The Taliban called on world leaders to address the UN General Assembly this week and appointed a new Afghan ambassador to the United Nations, Suhail Sahin, with their Doha-based spokesman, according to a letter sent to the Reuters.
Taliban Foreign Minister Amir Khan Moutaki made the request on Monday in a letter to UN Secretary-General Antonio Guterres. Moutaki asked to speak at the General Assembly, which ends on Monday.
Guterres's spokesman Farhan Haq confirmed the letter. Afghanistan's ambassador to the UN so far is Gulam Isakzai, who represented the previous government.
Huck said the issue of Afghanistan's headquarters and who would take it would be discussed by a nine-member commission, which includes the United States, China and Russia. The commission is unlikely to meet before Monday, so it is doubtful that the Taliban foreign minister will be able to speak to the leaders.
A possible acceptance of the Taliban ambassador would be an important step in the international recognition of the hardline Islamist government and would help unblock the resources needed by Afghanistan's shattered economy.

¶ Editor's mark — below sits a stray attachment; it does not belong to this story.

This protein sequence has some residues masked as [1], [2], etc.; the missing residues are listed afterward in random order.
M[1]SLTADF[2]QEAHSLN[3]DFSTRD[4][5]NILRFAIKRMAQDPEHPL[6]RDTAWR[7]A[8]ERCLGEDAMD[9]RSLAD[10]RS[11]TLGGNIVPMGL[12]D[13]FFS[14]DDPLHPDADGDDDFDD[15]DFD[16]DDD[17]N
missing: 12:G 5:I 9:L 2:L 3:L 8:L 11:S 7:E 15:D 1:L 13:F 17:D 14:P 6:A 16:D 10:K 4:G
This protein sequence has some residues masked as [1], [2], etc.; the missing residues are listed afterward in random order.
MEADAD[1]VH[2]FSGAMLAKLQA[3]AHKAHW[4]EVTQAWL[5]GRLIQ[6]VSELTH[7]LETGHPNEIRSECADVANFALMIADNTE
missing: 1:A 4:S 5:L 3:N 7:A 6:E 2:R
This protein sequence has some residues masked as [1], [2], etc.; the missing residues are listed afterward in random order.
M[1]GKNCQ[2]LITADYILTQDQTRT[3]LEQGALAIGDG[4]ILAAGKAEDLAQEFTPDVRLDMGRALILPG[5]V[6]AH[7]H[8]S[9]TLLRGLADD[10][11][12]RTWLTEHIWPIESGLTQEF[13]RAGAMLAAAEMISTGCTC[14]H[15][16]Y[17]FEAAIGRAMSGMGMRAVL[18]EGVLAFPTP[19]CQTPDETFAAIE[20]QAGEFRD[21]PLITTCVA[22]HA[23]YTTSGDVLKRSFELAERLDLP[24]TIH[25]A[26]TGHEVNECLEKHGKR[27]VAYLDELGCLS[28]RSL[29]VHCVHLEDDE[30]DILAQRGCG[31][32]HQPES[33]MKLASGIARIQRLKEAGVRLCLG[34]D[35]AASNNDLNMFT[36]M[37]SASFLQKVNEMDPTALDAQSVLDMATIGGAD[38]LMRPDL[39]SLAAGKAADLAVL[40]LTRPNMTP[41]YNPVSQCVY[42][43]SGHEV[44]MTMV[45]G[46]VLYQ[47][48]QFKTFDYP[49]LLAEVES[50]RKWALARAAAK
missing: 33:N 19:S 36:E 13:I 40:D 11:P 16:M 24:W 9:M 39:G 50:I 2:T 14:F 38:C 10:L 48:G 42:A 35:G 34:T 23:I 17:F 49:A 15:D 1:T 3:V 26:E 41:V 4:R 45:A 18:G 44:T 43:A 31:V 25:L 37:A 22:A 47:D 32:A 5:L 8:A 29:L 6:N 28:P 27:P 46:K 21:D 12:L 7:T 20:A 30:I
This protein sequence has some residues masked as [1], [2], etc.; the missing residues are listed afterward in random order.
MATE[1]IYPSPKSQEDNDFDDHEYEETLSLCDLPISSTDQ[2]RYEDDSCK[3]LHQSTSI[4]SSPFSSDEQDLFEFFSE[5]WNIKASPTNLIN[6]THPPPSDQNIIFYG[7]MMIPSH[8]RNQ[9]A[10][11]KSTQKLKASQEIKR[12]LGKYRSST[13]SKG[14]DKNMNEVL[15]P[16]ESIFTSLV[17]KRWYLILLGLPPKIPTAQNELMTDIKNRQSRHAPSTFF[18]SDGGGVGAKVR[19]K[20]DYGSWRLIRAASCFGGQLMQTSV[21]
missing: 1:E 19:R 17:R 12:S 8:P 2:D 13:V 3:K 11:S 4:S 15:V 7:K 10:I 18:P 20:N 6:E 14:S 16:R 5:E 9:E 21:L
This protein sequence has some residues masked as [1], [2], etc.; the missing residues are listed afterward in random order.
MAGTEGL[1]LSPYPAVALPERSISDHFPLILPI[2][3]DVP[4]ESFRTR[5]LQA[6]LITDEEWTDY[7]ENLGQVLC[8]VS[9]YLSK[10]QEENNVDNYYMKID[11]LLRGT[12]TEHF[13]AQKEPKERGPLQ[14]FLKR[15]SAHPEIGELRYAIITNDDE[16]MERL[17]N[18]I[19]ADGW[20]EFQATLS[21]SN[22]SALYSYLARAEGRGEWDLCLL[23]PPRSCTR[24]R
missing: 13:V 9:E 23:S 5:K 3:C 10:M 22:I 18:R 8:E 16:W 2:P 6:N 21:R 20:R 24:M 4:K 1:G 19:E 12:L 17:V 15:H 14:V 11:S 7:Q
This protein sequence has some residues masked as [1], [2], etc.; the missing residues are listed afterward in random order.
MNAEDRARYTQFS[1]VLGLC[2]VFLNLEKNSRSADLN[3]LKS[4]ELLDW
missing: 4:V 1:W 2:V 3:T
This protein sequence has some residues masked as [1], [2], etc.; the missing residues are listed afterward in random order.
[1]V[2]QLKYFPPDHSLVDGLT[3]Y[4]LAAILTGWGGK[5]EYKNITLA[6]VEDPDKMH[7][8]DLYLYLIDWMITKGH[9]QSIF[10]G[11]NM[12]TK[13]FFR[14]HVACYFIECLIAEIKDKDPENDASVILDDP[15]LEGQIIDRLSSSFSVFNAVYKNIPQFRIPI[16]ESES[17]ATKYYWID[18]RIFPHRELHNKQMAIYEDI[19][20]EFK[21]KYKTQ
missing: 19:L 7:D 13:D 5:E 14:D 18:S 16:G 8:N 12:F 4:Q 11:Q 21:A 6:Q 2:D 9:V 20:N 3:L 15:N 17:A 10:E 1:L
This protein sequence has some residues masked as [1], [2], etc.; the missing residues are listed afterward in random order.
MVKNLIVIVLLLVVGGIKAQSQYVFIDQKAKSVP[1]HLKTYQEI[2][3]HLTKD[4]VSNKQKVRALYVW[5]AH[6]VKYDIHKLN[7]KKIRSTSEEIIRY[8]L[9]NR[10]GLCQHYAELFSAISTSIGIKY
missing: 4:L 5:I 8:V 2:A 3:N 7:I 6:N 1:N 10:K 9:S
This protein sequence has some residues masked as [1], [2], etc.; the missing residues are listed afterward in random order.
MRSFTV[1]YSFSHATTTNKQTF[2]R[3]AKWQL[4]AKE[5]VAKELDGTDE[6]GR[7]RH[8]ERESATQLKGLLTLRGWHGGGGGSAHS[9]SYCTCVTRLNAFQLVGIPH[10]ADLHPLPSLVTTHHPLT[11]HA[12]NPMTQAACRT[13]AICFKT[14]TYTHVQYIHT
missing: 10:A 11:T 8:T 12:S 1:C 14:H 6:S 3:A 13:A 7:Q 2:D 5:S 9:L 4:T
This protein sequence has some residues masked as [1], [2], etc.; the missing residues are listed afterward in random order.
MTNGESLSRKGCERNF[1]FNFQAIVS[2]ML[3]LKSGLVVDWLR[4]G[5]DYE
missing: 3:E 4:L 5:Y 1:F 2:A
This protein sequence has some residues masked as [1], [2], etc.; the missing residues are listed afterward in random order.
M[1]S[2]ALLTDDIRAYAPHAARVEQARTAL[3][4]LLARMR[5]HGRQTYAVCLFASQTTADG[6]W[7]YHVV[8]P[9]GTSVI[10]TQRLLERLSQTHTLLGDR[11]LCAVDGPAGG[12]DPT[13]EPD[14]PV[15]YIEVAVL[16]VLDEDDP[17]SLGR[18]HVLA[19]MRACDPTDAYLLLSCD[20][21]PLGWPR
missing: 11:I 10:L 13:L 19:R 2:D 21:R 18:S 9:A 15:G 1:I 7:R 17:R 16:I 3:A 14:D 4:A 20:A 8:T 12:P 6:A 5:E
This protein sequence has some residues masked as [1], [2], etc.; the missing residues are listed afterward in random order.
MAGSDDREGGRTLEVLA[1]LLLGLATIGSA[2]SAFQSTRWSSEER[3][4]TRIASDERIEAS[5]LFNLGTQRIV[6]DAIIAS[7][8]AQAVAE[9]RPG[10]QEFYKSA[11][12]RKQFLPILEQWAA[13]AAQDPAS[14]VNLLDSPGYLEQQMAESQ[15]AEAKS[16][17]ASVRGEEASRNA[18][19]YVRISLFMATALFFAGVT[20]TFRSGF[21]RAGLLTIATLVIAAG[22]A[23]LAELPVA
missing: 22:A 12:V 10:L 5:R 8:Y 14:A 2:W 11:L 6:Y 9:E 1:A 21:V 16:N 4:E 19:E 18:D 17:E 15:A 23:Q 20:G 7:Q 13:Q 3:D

Guterres has said that the Taliban's desire for international recognition is the only means available to other countries to push for an inclusive government in Afghanistan and to respect the rights of citizens, especially women.
The Taliban letter said Isakzai's mission was "considered over" and the diplomat "no longer represents Afghanistan," Haq said.
According to the rules of the General Assembly, Isakzai will remain in office until a decision is made by the Accreditation Committee. He is scheduled to speak on the last day of work, September 27, but it is unclear at this time whether any countries will object to the Taliban letter.
Traditionally, the committee meets in October or November to review the accreditations of all UN members and submit a report to the General Assembly before the end of the year. The other members of the commission are the Bahamas, Bhutan, Chile, Namibia, Sierra Leone and Sweden.
When the Taliban first came to power (1996-2001), the ambassador to the ousted Afghan government remained in office after the accreditation committee postponed its decision on who was entitled to it.